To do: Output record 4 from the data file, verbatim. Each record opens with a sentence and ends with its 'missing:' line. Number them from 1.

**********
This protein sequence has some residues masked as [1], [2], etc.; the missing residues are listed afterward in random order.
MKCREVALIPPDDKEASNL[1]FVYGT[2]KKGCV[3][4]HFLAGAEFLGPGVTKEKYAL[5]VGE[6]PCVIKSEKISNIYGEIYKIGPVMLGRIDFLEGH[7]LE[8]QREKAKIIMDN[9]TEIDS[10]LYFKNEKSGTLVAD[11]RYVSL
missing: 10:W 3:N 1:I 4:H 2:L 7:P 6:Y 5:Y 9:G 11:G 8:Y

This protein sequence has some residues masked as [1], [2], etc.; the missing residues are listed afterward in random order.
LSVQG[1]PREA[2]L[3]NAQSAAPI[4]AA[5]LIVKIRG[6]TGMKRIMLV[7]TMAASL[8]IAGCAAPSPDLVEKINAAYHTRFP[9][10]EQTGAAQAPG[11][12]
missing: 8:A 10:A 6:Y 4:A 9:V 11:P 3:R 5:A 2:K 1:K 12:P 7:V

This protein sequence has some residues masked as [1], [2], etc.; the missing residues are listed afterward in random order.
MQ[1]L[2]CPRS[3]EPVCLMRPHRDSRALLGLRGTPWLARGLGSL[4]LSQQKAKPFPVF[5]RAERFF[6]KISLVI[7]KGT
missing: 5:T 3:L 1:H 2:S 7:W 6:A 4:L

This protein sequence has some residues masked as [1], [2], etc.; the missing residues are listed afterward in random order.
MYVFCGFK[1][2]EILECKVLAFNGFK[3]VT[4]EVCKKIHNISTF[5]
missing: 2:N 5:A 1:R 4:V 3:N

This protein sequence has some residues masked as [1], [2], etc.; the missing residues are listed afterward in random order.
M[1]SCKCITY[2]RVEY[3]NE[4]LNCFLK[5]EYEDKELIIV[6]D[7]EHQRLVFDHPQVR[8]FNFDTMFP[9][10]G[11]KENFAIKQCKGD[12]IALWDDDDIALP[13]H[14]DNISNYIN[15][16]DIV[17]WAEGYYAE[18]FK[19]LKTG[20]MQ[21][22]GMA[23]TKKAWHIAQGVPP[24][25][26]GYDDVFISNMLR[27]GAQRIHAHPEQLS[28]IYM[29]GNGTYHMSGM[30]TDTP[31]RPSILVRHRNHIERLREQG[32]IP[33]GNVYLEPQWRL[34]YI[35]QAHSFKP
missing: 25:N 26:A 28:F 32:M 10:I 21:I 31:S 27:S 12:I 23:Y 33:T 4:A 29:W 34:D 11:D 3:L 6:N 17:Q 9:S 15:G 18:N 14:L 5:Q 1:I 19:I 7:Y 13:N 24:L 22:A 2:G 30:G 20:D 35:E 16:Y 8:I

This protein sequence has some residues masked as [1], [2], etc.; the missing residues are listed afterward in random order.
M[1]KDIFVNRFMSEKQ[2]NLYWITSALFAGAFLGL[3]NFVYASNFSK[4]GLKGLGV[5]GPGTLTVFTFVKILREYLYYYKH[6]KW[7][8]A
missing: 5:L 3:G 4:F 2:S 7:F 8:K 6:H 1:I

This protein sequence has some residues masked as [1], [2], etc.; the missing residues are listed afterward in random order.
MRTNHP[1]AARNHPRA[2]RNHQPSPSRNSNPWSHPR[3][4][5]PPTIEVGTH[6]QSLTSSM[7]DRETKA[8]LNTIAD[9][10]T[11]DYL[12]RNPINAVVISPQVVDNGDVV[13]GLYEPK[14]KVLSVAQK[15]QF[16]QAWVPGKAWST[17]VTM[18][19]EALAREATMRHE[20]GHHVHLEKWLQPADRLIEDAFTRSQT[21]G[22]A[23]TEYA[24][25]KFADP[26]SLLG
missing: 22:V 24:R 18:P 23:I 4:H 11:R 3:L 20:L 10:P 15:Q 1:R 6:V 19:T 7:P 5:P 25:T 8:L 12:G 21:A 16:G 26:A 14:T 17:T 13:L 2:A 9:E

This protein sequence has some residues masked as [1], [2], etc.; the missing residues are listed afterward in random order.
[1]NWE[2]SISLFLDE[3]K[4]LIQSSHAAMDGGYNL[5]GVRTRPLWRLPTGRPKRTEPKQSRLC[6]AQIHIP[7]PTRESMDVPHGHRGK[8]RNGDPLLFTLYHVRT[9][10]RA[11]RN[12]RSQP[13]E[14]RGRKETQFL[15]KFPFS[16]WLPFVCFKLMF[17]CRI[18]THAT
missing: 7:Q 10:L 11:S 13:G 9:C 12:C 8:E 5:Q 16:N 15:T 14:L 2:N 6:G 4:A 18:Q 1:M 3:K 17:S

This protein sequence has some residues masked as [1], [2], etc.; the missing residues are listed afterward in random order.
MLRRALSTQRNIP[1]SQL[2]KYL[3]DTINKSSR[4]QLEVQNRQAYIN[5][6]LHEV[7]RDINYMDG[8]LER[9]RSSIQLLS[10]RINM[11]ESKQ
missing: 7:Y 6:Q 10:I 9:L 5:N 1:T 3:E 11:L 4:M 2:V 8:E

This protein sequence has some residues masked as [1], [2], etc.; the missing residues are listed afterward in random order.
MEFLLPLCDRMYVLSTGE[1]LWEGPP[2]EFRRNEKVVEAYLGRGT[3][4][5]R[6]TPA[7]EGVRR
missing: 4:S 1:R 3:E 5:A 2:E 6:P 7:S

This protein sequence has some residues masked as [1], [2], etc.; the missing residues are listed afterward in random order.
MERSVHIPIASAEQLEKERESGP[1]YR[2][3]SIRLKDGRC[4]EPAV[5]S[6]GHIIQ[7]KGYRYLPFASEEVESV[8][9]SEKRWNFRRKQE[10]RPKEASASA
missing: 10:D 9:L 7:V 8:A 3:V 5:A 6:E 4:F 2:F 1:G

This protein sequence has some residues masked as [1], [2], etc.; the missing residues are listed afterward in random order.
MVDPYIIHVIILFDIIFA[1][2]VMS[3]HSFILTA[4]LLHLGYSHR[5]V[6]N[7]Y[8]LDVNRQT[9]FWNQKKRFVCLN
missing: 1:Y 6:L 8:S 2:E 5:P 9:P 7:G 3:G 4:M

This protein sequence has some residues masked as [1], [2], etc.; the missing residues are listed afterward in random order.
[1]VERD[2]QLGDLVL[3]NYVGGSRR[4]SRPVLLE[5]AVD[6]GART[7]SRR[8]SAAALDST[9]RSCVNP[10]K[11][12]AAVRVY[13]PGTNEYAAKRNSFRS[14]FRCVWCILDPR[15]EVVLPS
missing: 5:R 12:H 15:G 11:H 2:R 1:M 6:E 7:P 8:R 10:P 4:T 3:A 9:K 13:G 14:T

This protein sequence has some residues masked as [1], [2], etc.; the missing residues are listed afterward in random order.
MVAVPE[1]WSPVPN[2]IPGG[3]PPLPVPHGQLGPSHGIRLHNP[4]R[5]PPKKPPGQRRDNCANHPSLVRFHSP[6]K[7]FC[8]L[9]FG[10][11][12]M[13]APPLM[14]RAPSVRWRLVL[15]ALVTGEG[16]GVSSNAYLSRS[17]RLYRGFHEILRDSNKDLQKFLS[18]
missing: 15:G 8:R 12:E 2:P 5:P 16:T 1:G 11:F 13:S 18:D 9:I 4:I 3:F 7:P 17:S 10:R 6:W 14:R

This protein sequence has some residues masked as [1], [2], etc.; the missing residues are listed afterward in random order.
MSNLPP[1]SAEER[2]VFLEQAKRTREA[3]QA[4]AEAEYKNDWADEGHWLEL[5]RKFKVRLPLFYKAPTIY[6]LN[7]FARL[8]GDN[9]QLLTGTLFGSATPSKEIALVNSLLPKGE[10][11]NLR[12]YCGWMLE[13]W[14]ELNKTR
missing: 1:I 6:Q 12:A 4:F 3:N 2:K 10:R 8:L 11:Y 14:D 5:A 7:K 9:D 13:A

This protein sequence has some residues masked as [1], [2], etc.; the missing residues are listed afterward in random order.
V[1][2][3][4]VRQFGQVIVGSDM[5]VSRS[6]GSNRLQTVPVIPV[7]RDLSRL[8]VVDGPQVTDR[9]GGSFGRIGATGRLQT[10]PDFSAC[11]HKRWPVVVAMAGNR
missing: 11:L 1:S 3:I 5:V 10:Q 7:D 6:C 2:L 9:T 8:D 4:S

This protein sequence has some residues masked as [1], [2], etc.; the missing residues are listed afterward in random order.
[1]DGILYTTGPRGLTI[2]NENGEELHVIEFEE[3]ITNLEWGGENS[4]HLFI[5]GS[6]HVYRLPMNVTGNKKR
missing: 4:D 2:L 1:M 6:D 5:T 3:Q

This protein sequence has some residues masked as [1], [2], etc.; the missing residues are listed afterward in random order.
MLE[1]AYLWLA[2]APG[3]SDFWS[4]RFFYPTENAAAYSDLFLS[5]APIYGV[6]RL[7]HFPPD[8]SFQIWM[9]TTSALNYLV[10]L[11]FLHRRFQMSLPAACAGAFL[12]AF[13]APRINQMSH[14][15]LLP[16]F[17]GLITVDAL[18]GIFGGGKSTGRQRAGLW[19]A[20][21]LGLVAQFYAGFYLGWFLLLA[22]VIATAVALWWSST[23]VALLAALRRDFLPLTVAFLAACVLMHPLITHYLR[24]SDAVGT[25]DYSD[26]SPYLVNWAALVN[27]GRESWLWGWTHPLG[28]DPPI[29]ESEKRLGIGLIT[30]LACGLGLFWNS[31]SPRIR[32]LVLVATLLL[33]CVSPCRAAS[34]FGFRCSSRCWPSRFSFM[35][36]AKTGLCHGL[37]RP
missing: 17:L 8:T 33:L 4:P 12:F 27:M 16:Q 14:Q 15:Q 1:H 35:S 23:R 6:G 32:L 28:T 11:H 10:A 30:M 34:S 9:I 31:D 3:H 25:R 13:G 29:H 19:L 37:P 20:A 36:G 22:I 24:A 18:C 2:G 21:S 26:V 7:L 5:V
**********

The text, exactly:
This protein sequence has some residues masked as [1], [2], etc.; the missing residues are listed afterward in random order.
MYVFCGFK[1][2]EILECKVLAFNGFK[3]VT[4]EVCKKIHNISTF[5]
missing: 2:N 5:A 1:R 4:V 3:N